In each City Commission meeting, one thing has rung most loudly: confusion due to disorganization and poor community engagement. As a result, people within the High Springs community may be trying to determine whether or not to support THOHS and their mural initiative. As they do so, I would suggest a review of the facts that have brought us to this point, along with the tone and actions of those involved.

It is presumed by many that THOHS has planned this event in March 2023 without public scrutiny and input and had intended to move forward with or without community (and City) support. In the recent public meetings, they’ve denied this despite the fact that a Facebook page for this event was created by The Walldogs in May 2019 (including plans and dates), prior to the official formation of THOHS and long before the community was well-informed. The Facebook page for THOHS, created after The Walldogs page, even includes a post from January 2020 that invites the public to an event in March 2022. At the January 27 meeting, Ms. Yeago stated that they would be presenting a mural of Mr. Diedeman “one way or another”, which clearly troubled some City Commissioners to hear. Furthermore, Ms. Yeago did not help change this perception when at the February 15 workshop, she stated with an exasperated tone that “… UNFORTUNATELY we have to ask the City’s permission to do this…”.

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While on the topic of social media, interested community members should review the Facebook page for THOHS. On January 26, 2020, the same day the page was created, the group posted a scathing statement toward the community. They accused “complainers” and “naysayers” of not being supportive of the community because they objected to the mural initiative, ignoring all the hard work that THOHS has put into this effort. The post suggested that without murals, local businesses would close their doors and move elsewhere. With posts like this, it is no wonder that social media has not yielded much support, as one of their representatives stated at the workshop. To drive the point home even further, a former member of THOHS stated at the workshop that there’s been a significant amount of opposition within the community since the idea was first presented.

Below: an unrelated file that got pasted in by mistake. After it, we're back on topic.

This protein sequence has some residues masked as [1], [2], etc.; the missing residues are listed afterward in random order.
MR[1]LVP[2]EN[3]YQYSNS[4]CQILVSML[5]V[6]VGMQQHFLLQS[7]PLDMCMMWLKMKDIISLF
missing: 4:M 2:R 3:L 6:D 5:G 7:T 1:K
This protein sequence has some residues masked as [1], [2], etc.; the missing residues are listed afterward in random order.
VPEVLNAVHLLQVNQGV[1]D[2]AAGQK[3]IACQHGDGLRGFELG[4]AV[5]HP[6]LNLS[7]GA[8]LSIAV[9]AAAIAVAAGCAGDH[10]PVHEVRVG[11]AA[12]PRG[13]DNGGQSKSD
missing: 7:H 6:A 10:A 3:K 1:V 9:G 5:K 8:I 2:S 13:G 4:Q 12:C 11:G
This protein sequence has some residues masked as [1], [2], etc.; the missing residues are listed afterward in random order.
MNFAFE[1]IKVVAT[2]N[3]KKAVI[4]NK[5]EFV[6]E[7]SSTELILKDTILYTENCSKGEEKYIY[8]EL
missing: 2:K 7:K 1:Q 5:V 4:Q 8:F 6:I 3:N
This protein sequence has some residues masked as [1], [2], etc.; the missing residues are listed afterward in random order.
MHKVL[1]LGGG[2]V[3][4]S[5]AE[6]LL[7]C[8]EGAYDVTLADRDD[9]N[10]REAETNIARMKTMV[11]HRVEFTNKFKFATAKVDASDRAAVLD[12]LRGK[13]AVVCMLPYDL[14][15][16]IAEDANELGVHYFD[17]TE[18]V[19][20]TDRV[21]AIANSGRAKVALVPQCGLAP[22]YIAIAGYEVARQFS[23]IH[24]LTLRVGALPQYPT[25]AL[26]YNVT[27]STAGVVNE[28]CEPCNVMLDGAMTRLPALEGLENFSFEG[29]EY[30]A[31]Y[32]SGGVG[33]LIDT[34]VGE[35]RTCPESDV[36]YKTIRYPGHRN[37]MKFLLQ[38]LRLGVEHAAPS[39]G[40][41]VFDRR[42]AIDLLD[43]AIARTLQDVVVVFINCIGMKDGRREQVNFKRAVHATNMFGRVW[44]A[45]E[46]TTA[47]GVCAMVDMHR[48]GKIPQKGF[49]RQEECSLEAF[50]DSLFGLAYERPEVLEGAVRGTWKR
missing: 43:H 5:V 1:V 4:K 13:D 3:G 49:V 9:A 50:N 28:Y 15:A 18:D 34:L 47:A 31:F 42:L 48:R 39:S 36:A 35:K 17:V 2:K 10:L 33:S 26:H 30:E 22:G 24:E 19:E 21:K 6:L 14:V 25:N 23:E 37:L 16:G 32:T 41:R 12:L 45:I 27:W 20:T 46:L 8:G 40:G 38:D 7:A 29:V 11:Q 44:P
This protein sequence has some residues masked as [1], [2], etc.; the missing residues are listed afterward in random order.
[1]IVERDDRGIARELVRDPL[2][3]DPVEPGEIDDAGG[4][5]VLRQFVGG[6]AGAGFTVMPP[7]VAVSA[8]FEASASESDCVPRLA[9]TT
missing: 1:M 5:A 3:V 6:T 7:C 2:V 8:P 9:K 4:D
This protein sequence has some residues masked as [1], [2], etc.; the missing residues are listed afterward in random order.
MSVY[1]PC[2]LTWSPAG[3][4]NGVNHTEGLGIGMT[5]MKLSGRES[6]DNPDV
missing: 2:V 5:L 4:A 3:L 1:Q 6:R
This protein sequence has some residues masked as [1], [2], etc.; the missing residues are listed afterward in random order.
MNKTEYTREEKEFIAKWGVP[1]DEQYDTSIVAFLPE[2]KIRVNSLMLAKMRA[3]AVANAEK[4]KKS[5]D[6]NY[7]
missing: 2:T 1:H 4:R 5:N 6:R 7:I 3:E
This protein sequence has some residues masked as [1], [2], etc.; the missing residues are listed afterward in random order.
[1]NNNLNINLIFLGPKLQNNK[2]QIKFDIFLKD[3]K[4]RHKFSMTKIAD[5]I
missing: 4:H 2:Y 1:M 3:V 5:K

Perhaps the most important part of consideration is that there is no indication that the community stands behind this project. Commissioner Jones has shared the comments made to her from several community members, all of whom oppose THOHS’ mural initiative. In the same meetings, the other Commissioners did not have instances of public feedback in support of the project. At the January 27 meeting, there were ten attendees who spoke against the issue and only two attendees that did not appear to be affiliated with THOHS who spoke in favor. At the February 15 workshop, it was seventeen against and two in favor, again with the exception of those affiliated with THOHS. And of those who in spoke in favor, one of them did so because they did not personally want to paint murals. The other favorable comment suggested that “nicer places” like New York City and Miami have wall art, and it would be regressive for High Springs to not do the same. It should be noted, though, that of the very diverse crowd who spoke against the mural initiative, many of them clearly stated their appreciation of art in public places and historical preservation. Furthermore, with the exception of a few, there’s no noticeable support from local businesses.